Taxicab

Taxicab

So I get in a taxi (at the Immigrations office in Ikoyi) bound for the office in Victoria Island. The taxi man proposed N1,500 as the charge. I countered with N1,000. Back and forth and he finally asked me to get in but hoped I would “add” something.

Driving a Taxi must be a lonely job to a large extent. Between clients, you are probably just driving around. Then people come into your live for brief periods of time, most will not leave any last impressions, but some will (including the guy that pulls a stickup on you and robs you of your day’s takings). So generally, taxi drivers are ready to talk. I am usually ready to listen – especially if you don’t expect more from me than the brief responses that indicates I don’t mind you going on or that I am at least listening.

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Taxi driver: “You see. It’s the fuel scarcity. If you check in the back of my cab, you will see several jerrycans there. The queues in the petrol stations are horrendous. In addition, they are hoarding the fuel.”

(I looked in the back and only saw a tiny 4-liter oil can so I said jokingly, “I don’t see any jerrycans here.”

“I just dropped them off because I needed to carry some heavy stuff for a client.”

* * * * * * * * * * * * * * * * * * * * * * * * * * * * * * * * * * * * * * * * * * * * * * * * * * * *

“My wife just delivered twins after many years of trying. My family had advised me to send her away. If not that we already had one child from several years before it would have been difficult. But I stuck with her. What’s the alternative? Get a new wife? Besides, you can’t trust most of these young ladies of nowadays. They are prostituting themselves all over the place.”

* * * * * * * * * * * * * * * * * * * * * * * * * * * * * * * * * * * * * * * * * * * * * * * * * * * *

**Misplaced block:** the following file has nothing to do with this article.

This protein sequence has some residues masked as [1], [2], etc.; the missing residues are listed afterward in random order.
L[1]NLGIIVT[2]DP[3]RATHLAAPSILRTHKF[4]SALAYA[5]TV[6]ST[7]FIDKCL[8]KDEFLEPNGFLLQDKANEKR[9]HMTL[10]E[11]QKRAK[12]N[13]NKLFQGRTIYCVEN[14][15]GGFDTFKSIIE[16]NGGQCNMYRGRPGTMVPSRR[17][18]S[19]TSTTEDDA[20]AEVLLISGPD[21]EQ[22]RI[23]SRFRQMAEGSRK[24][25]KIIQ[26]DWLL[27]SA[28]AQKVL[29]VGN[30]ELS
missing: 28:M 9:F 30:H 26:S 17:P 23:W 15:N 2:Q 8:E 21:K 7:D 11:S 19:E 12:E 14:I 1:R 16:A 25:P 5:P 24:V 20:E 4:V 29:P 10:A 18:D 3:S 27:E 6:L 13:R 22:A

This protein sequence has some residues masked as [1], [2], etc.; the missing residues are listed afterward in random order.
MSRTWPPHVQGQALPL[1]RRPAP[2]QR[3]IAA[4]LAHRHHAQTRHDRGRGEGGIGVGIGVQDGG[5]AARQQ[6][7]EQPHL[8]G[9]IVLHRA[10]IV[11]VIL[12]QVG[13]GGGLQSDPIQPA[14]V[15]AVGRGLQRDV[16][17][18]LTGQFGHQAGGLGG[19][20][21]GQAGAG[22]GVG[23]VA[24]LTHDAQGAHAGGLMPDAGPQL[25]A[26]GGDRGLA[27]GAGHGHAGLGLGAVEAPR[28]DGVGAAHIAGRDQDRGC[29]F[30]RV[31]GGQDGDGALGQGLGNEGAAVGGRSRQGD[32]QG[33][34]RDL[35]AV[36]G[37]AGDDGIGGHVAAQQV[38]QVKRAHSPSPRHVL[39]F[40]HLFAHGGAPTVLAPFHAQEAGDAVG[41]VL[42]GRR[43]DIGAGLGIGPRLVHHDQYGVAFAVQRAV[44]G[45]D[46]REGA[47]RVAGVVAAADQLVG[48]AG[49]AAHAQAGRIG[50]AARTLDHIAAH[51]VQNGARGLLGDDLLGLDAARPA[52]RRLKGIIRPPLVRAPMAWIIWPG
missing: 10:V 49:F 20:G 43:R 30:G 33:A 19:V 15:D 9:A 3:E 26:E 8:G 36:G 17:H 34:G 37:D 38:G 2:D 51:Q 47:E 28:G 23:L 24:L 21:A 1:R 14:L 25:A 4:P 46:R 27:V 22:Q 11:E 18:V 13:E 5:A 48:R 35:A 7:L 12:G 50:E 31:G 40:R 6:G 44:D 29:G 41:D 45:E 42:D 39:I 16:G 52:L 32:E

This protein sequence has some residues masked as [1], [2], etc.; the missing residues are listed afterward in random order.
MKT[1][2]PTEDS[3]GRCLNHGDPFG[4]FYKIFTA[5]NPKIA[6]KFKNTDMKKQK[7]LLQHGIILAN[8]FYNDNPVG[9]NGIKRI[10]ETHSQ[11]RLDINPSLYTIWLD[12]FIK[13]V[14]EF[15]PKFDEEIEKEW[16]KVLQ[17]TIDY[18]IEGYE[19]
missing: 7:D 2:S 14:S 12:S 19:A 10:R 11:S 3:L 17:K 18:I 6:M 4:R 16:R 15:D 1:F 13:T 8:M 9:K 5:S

“You see in fact I am fed up. This taxi is not even mine. Though I hope God will bless me this year and I will be able to buy my own. It’s on lease. I came all the way from Sango this morning to pick it up. See (holding up a ticket), this is a railway ticket in my hand. Sometimes, when I drop a client, by the time I drive round and get another one, my fuel is almost gone. If you don’t want to suffer, make sure you are out of this area before 4:30PM.

The petrol stations have fuel. They are just hoarding it. In some stations, they took delivery of 3 huge tanker-load of fuel about two to three weeks ago. We saw them. They locked it up claiming that the federal government wants to hike up the price. What’s their concern with that? This is fuel they took delivery of several weeks ago at the current price!”

* * * * * * * * * * * * * * * * * * * * * * * * * * * * * * * * * * * * * * * * * * * * * * * * * *

“When you are driving, be careful of these Maruwa (commercial tricycles), they can get one in trouble. They behave like chickens on the road.

If you are still in this neighborhood by 4:00PM,  you will know that Jesus is not a Nigerian (referring to the traffic-jam). My body is aching all over. See how dirty I am all over from the oil. But I give thanks to God all the same.

Yesterday when I leased this car. I was fortunate enough to repent quickly (“Olorun lo je kin tete ronu pi wada”). I just parked it. For over an hour and a half, not even one client!

* * * * * * * * * * * * * * * * * * * * * * * * * * * * * * * * * * * * * * * * * * * * * * * * * * * *

“When they reopen this station (we were passing by the NNPC station under renovation) , it will be very fine. I suspect someone else must have bought it over. I heard they have taken it back from the previous owner. That they owe a lot of money (“won je iya-laya gbese”). But I am sure they have sold it to one of the cabal.”

* * * * * * * * * * * * * * * * * * * * * * * * * * * * * * * * * * * * * * * * * * * * * * * * * * *

“Beans is expensive in my area (I suspect the reference is to the Yoruba association of beans with twins). It’s N200 per Derica (measuring can). I was fortunate last week. While waiting to pick up clients, I went with a friend and found these Hausa traders. They are more reasonable. We got the beans at N160 per Derica.”

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The traffic in V/I was already bad. At the Sanusi Fafunwa junction, I asked him to pull over. I said I would walk through Sanusi Fafunwa to Karimu Kotun street. He asked if that wasn’t too long a walk but was quite grateful when I insisted. I brought out everything in my pocket (N1,205). Handed over N1,200 for which he was even more grateful.

* * * * * * * * * * * * * * * * * * * * * * * * * * * * * * * * * * * * * * * * * * * * * * * * * * * *

He needed to find water to top up his radiator. We parted ways at that point.

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